FIR fiasco gives Imran an edge in fight with Generals

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The benumbed response from the police, which refused to lodge an FIR for 96 hours after the Wazirabad shooting further added credence to Khan’s accusations. ..writes Atul Aneja

In the bitter power struggle in Pakistan between Imran Khan and the “establishment,” the former Prime Minister appears to have seized the initiative, pushing the Shehbaz Sharif government and the military into a reactive mode.

By Monday evening, Khan managed to grab a larger global space to push home his narrative that the attempt on his life last week was the handiwork of three powerful individuals—Prime Minister Shehbaz Sharif, interior minister Rana Sanaullah and most importantly, Major General Faisal Naseer, who belongs to the Inter-Services Intelligence (ISI) – the most sacred of the holy cows in the Pakistani establishment.

By taking on the military head-on, the former Prime Minister appears to have rattled the “fauj,” which realises that if Khan succeeds, it will mean a fundamental power shift. For the first time in Pakistan’s history, the military would be de facto subordinated to civilian control. Naturally, the military is bound to fight back at Khan’s endeavour to knock out the army from the pinnacle of power.

Firing a fresh salvo in the information war, Khan, on Monday went on air on CNN, parading his point of view about the assassination plot. In an interview with the well-known anchor Becky Anderson, the former Prime Minister asserted that he had been informed “from within intelligence agencies that the shooting which injured him would take place”.

The benumbed response from the police, which refused to lodge an FIR for 96 hours after the Wazirabad shooting further added credence to Khan’s accusations. Finally, when the FIR, on the insistence of Pakistan’s Supreme Court, was confusingly self-lodged by the police it excluded the three individuals that Khan had named. In the meantime, the hashtag #FIRRejected pushed by the Pakistan Tehreek-e-Insaf (PTI), Khan’s party, went viral on Twitter.

Pic credits ANI

The FIR fiasco has energized the PTI which now will, after a gap on account of the shooting incident, continue with its Long March to Islamabad. By continuing with its protest, PTI hopes to force the government to announce an early date for the national polls, and hope to come back to power once fresh elections are held.

On Monday, PTI leader Asad Umar, detailing the resumption of the party’s long march said he will lead marchers in the Faisalabad division on Friday.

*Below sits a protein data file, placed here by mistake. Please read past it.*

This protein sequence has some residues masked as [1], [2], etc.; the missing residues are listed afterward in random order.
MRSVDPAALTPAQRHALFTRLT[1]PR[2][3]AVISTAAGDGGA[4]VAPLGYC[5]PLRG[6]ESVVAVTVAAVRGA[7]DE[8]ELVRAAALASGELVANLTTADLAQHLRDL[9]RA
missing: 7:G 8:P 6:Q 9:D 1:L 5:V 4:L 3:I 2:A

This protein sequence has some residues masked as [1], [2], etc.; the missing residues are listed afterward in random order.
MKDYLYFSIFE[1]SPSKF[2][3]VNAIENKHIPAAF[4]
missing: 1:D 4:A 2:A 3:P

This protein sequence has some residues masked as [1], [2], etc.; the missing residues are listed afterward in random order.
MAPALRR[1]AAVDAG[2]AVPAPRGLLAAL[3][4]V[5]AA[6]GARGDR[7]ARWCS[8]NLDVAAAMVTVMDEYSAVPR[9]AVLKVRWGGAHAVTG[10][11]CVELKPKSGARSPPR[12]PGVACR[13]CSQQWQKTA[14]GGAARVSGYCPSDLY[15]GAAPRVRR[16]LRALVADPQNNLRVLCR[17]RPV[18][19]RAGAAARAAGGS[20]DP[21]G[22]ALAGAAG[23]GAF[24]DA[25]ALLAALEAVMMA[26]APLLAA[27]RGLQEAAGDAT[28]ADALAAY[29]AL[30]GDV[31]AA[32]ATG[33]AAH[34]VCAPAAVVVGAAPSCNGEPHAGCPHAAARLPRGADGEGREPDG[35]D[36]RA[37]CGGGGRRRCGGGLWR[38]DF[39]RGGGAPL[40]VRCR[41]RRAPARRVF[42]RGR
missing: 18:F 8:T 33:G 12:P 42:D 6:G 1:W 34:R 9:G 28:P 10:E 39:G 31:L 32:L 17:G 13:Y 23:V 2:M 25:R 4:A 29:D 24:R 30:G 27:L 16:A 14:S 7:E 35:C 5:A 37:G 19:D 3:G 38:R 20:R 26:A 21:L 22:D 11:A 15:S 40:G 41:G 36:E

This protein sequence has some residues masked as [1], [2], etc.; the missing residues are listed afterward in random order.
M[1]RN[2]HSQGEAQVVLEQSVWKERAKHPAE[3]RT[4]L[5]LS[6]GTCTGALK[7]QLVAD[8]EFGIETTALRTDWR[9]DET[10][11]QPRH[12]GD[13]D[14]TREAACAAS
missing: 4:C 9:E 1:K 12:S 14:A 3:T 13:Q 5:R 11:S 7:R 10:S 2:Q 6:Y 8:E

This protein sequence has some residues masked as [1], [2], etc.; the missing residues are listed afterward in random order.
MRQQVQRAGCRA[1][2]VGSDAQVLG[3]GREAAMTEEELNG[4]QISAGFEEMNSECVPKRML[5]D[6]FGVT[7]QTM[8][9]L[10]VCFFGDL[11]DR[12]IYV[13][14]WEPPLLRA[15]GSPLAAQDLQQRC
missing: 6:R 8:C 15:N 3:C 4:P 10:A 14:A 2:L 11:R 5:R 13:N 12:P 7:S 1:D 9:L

PTI leader Ali Amin Gandapur will lead protesters from the southern districts of Khyber Pakhtunkhwa, while KP Chief Minister Mahmood Khan and Murad Saeed will lead from the Malakand region.

“Pervez Khattak will lead the march from Peshawar and Hazara region,” he added.

In the power struggle which has spilled into the streets, Khan has taken the military head-on. On Thursday, his supporters had encircled the residence of the Peshawar corps commander after the former Prime Minister named Major General Naseer as a co-conspirator.

While he is recovering from his injuries in the Shaukat Khanum hospital in Lahore his supporters from the PTI are blocking roads in Rawalpindi, the seat of Pakistan’s military headquarters.

The former Prime Minister also hopes to draw more supporters cutting across party lines. In a series of tweets on Tuesday, Khan said that his party’s doors were open to “all democratic loving forces”.

“For the future of Pakistan the doors of PTI are open to all democratic loving forces to join our struggle for Justice, rule of law and freedom from foreign subservience — our goal of Haqeeqi Azadi.”

In the wake of Khan’s challenge, the Pakistani government has few options. Pushed on the backfoot, Pakistani interior minister Sanaullah has tried to justify the decision of not lodging the 3 names in the FIR.

“There must be some sort of evidence for the first information report (FIR) to be registered,”  Sanaullah said while addressing a Tuesday press conference. The embattled interior minister continued to insist that there was only one “lone wolf” assassin who had been arrested, closing the door on Khan’s contention that two or more individuals were involved in the attack. He also asserted that instead of a mass upsurge the Long March had mobilised only a few thousand people, whose goal was to push the country towards chaos.

There is another view that the government is likely to arrest top PTI functionaries to stall the Long March heading towards Islamabad, and even go for a media blackout—both moves difficult to implement given the current momentum shift.

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